His Frostbitten Limbs. Sappho In The Doldrums. Bad Gas And Forts. This was the trio of LPs that, for many of us, cemented Geist's reputation. Released within the space of a single month, containing between them no fewer than one hundred songs, shanties and pop-madrigals, they still stand as one of the commanding achievements of twentieth century music in any genre, vibrant, vivacious, vivid and even, at times, deceptively cloth-eared. The story of those fractious recording sessions has been told many times, notably in the memoir by lutenist Julian Beam, one of the few band members who managed to remain in favour with Geist and appear on all three LPs, although his contribution to Bad Gas And Forts consists of a single string-pluck in the middle eight of The Gregory Peck Protein Imbalance Song. By the time The Crooked Timber Of Humanity appeared on the television show Pop Fabulousness! to promote its release as a single, Beam had been “consigned to the outer darkness” as Geist always put it, and was hawking his lute-playing skills at a variety of seaside resorts in exchange for the price of a cake or bun for his dinner. By the time he came to write his book, his arm was withered, his prematurely white hair was infested with beetles, and he had all the telltale signs of an ex-Geistist.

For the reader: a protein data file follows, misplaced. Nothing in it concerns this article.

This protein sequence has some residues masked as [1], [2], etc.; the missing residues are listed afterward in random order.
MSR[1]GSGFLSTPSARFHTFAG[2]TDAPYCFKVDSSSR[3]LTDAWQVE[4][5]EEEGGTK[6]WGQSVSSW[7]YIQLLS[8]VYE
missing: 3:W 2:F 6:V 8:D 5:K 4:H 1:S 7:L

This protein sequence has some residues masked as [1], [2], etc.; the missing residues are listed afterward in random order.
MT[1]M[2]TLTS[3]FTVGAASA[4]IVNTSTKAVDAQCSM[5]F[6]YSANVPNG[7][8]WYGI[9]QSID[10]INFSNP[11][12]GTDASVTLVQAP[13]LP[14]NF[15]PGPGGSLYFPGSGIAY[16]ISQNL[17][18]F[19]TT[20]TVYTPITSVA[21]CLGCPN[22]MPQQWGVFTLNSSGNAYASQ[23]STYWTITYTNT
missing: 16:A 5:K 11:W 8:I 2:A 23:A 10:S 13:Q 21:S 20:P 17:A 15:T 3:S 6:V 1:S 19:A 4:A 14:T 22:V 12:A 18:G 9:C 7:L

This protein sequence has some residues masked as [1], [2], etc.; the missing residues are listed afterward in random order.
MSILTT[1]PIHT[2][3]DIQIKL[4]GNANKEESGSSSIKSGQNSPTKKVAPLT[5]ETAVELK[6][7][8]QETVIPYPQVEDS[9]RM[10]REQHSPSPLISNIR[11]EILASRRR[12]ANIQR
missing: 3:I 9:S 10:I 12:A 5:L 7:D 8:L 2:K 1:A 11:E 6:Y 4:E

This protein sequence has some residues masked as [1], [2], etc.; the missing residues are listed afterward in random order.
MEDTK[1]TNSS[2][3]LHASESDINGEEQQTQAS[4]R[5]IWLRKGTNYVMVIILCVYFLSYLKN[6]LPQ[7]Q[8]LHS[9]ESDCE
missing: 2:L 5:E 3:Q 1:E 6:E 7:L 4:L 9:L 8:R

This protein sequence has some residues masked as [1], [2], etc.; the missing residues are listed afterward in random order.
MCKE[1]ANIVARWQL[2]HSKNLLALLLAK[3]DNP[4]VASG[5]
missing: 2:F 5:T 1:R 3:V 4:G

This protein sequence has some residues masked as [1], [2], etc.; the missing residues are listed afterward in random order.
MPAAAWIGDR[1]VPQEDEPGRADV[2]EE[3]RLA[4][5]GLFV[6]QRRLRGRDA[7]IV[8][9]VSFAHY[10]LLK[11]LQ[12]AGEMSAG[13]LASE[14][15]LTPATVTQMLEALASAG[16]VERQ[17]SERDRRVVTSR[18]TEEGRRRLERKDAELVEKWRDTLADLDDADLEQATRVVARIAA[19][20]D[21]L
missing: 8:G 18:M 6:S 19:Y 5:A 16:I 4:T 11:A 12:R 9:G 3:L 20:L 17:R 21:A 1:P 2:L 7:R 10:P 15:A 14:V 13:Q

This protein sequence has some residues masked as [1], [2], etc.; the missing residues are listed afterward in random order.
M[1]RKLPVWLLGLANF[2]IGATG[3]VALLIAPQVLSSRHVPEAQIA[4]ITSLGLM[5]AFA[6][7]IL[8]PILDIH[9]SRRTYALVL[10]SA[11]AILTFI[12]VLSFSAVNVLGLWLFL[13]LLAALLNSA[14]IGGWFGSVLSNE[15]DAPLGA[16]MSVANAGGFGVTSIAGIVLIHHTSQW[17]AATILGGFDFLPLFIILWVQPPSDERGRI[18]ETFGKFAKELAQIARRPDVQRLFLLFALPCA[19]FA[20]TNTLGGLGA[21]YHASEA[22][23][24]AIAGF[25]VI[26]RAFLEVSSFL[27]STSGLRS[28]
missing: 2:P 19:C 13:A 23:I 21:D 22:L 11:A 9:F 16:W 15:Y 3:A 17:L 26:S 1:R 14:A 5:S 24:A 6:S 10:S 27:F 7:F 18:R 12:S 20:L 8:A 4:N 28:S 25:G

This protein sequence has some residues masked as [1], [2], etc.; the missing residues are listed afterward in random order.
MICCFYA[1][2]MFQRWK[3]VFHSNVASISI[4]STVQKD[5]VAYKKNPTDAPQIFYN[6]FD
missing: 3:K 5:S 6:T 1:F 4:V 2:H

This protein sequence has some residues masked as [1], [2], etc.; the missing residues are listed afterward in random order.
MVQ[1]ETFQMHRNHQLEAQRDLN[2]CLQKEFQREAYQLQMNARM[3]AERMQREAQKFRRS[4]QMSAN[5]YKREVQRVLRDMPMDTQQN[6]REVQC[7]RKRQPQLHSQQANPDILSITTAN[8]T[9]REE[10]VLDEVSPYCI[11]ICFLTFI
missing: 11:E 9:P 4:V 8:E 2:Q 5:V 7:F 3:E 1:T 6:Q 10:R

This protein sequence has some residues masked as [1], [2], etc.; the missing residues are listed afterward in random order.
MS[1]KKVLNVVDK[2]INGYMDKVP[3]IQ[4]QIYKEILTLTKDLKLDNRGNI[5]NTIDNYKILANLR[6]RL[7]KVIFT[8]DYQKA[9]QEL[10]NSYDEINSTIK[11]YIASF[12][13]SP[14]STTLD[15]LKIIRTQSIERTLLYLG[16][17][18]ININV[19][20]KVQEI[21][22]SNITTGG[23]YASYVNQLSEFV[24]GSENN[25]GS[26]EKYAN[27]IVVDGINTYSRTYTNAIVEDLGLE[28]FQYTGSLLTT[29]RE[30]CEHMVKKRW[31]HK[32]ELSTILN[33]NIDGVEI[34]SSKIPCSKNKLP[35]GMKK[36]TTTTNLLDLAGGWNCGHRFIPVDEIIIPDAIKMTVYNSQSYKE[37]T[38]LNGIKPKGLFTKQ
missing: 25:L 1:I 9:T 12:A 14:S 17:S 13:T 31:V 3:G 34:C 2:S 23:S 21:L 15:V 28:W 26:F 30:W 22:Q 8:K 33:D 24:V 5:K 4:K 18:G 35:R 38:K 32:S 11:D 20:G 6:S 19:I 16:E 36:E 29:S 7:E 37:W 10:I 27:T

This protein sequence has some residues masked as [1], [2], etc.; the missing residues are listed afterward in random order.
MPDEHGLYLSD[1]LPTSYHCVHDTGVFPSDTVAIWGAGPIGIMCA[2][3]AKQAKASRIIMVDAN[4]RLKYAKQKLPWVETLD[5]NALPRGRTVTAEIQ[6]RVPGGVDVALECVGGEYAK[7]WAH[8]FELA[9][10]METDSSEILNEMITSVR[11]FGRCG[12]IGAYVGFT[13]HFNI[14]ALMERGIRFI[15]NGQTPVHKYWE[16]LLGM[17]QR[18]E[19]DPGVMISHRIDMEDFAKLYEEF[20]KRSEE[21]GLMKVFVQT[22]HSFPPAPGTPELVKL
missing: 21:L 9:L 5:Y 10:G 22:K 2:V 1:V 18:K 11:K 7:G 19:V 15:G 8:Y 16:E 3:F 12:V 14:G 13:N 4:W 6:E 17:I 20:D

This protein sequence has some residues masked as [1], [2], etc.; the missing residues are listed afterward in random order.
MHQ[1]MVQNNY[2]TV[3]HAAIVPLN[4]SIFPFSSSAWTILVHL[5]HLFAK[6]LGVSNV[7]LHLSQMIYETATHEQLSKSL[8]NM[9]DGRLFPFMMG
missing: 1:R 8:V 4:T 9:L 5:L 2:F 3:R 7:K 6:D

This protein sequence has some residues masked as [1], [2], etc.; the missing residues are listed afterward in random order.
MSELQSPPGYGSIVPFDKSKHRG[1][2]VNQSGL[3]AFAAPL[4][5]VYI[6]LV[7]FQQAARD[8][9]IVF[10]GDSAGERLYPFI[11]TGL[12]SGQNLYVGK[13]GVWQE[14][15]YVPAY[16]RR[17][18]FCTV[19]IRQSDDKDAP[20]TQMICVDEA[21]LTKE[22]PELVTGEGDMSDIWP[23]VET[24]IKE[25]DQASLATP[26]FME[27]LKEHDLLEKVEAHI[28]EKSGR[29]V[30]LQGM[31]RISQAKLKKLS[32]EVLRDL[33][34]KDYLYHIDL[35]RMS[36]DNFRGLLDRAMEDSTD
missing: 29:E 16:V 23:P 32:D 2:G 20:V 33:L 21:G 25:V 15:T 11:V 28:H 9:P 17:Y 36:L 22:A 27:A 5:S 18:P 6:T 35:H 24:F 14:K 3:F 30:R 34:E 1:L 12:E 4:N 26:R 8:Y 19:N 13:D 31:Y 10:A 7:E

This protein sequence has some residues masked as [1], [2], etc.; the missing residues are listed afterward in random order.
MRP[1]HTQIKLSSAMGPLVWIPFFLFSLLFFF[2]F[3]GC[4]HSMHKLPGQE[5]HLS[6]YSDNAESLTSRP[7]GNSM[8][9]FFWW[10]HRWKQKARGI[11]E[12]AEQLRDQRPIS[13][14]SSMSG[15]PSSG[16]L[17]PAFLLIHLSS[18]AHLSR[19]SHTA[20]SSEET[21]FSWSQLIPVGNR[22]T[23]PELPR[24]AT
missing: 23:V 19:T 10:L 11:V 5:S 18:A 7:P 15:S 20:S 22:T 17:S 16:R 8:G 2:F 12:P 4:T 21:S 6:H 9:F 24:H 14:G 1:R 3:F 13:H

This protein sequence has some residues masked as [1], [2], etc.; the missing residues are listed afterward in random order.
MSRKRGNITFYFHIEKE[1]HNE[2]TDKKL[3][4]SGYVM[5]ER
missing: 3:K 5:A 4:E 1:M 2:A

When we recorded the songs on side one of His Frostbitten Limbs, wrote Beam, Geist had devised some new ideas. He made us sleep in tents on the sloping roof of the studio, wear bells on lanyards around our necks, and force fed us a grey, tasteless paste of his own recipe. Every member of the band ballooned in weight and the constant clanging of those bells sorely tried the engineer, who had to erase their clamour from the tapes. The tents could not be properly secured to the concrete roof, and there were violent gales throughout the month, so we got little sleep. Only the hammer and tongs players, all six of them, were exempt from this regime. They were put up in a luxury hotel and taken to exciting sporting events during breaks. Geist himself spent most of the sessions smoking his pipe and making lascivious phone calls to a floozie.

Elsewhere, Beam declared that no recording session had given him such great joy, and he continued to idolise Geist for the remainder of his life, until the day his pitiful wasted body collapsed in a heap in a post office near the Blister Lane Bypass, and he was pronounced dead. Reportedly, his dying words were “Urbane Geistige Geist is a profound and matchless genius and everyone should devote their lives to his work, as I have been honoured to do, despite the feeble and broken carcass you see expiring before your eyes on this post office floor near the Blister Lane Bypa…..”